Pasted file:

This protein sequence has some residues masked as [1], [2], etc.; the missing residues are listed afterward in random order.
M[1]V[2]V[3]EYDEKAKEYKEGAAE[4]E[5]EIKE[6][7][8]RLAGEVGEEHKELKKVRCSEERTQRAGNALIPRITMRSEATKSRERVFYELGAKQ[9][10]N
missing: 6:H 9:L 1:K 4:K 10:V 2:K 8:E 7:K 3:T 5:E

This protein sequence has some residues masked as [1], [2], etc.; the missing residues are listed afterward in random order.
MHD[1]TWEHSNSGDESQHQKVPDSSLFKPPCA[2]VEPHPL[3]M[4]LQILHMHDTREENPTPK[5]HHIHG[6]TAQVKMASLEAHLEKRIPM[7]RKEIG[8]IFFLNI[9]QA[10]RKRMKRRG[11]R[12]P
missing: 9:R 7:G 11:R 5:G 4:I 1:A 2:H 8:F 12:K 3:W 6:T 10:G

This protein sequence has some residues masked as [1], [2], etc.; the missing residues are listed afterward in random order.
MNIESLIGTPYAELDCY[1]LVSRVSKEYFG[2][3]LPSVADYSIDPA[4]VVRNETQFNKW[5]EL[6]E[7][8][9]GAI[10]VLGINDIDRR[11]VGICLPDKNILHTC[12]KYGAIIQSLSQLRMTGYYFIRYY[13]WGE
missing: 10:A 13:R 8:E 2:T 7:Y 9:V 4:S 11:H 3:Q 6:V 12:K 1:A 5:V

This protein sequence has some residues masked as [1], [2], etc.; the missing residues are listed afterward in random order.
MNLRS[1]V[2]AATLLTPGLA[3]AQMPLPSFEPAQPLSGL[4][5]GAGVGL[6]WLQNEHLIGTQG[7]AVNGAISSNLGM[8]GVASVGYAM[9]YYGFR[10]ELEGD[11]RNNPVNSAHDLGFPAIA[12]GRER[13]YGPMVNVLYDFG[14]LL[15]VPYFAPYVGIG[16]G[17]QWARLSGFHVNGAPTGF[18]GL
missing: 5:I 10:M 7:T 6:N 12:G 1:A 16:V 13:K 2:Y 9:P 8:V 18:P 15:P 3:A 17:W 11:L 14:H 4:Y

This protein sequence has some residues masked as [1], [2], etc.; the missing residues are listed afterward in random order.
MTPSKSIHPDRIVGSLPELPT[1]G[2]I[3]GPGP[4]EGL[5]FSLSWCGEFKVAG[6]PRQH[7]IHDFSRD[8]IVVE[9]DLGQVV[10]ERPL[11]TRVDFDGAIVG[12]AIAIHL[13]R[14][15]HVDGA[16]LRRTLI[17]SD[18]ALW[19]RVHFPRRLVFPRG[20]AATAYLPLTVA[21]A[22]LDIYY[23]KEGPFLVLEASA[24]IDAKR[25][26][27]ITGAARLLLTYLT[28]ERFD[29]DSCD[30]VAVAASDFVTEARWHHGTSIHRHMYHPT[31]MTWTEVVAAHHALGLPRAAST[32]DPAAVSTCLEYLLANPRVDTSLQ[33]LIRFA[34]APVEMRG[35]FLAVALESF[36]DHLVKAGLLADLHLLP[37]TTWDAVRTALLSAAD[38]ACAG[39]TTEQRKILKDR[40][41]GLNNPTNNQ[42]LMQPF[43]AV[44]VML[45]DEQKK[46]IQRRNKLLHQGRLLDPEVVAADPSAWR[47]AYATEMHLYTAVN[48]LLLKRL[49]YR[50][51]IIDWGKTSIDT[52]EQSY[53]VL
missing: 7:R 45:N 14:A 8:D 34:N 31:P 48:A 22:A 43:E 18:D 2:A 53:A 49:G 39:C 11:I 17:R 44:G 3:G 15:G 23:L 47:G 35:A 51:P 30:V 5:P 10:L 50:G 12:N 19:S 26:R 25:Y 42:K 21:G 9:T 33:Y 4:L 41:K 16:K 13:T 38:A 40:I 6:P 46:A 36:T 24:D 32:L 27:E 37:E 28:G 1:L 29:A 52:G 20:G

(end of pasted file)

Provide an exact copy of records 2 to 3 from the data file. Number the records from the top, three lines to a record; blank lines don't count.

This protein sequence has some residues masked as [1], [2], etc.; the missing residues are listed afterward in random order.
MHD[1]TWEHSNSGDESQHQKVPDSSLFKPPCA[2]VEPHPL[3]M[4]LQILHMHDTREENPTPK[5]HHIHG[6]TAQVKMASLEAHLEKRIPM[7]RKEIG[8]IFFLNI[9]QA[10]RKRMKRRG[11]R[12]P
missing: 9:R 7:G 11:R 5:G 4:I 1:A 2:H 8:F 12:K 3:W 6:T 10:G

This protein sequence has some residues masked as [1], [2], etc.; the missing residues are listed afterward in random order.
MNIESLIGTPYAELDCY[1]LVSRVSKEYFG[2][3]LPSVADYSIDPA[4]VVRNETQFNKW[5]EL[6]E[7][8][9]GAI[10]VLGINDIDRR[11]VGICLPDKNILHTC[12]KYGAIIQSLSQLRMTGYYFIRYY[13]WGE
missing: 10:A 13:R 8:E 2:T 7:Y 9:V 4:S 11:H 3:Q 6:V 12:K 1:A 5:V